"We read it (…) as a provocation quite simply directed at us, especially before these solemn ceremonies (of the 75th anniversary of Auschwitz liberation – PAP) and we therefore decided that any extreme reaction would only cause an argument that would lead to unpredictable consequences,” the president told the public TV broadcaster TVP Info.
He added that "since President Putin made the decision to speak in such a drastic way, it means that he had his purpose - there are no random statements here "- Duda said.
The president pointed out that Poland was not provoked by Russia. "International public opinion has reacted very well. There were many voices from around the world condemning this statement, denying those comments," he said.
"We responded in a very subdued and balanced way - that was our decision. We decided to intervene through the Ministry of Foreign Affairs, the Ministry of Foreign Affairs summoned the Russian ambassador. The next step towards Russian responses was the prime minister's statement," he added.
At a December 20 sitting of the Eurasian Economic Union (EAEU), Putin said the immediate cause of World War Two was not the August 1939 Ribbentrop-Molotov Pact between Nazi Germany and the Soviet Union but the 1938 Munich Pact, which secured the cession to Germany of Czechoslovakia's Sudeten German territory and which Poland attempted to use to secure its claims to the Zaolzie region, over which it was in dispute with Czechoslovakia.
Referring to the Soviets' September 22, 1939, takeover of Brest in then eastern Poland (today's Belarus) from the Germans, who had captured the city several days earlier, Putin stressed that did not mean the Soviets had taken it from Poland, as at the time they were not fighting against Poland, which had lost control of the area. He also observed that the Red Army's entry into the region probably helped save many local lives, especially of Jews, who would have otherwise been exterminated by the Germans.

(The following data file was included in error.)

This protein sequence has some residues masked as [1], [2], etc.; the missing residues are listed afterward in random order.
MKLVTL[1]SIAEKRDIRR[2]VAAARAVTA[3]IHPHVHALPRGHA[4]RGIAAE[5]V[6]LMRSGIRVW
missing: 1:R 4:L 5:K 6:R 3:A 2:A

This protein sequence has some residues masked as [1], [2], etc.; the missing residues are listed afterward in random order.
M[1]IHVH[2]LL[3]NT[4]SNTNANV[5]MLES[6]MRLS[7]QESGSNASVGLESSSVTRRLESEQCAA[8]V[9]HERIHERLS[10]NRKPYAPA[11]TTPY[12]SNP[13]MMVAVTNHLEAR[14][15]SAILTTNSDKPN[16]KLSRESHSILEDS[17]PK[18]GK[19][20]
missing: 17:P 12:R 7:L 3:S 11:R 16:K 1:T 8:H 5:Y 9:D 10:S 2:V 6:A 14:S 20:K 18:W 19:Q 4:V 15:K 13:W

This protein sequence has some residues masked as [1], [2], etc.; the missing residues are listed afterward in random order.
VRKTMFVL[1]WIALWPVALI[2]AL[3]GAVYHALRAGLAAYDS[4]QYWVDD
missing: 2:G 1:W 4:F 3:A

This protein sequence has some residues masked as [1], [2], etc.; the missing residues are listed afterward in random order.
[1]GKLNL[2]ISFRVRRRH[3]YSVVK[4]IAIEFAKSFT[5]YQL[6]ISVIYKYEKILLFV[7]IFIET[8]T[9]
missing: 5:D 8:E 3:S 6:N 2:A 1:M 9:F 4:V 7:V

"At that time the Polish government had lost control of those territories, so there was nobody to negotiate with. The Soviet Union did not actually take anything away from Poland," Putin said.
He also accused Poland's pre-war government of hedging ties to Nazi Germany, by which they "exposed their people, the Polish people, to the German war machine and contributed to the outbreak of World War Two."
In his response to Putin's words, Morawiecki accused the Russian leader of deliberately spreading lies about Poland, and observed that this was typical of Moscow when it felt itself under international pressure.
"President Putin has repeatedly lied about Poland. And he has always done it consciously. "It usually happens when the authorities in Moscow feel international pressure caused by their activities. And this pressure is not on the historical stage but on the modern geopolitical scene," Morawiecki underlined in a statement published on Twitter, among others, on Sunday.
In this context Morawiecki reminded that Russia suffered several serious setbacks in recent weeks, most notably the failure to subordinate Belarus, the further extension of EU sanctions imposed after Moscow's illegal annexation of Ukraine's Crimean Peninsula, and the imposition of US restrictions hampering the Russian-German Nord Stream 2 project.
"The Russian leader is perfectly aware of the fact that his charges have nothing in common with the truth," Morawiecki wrote. (PAP)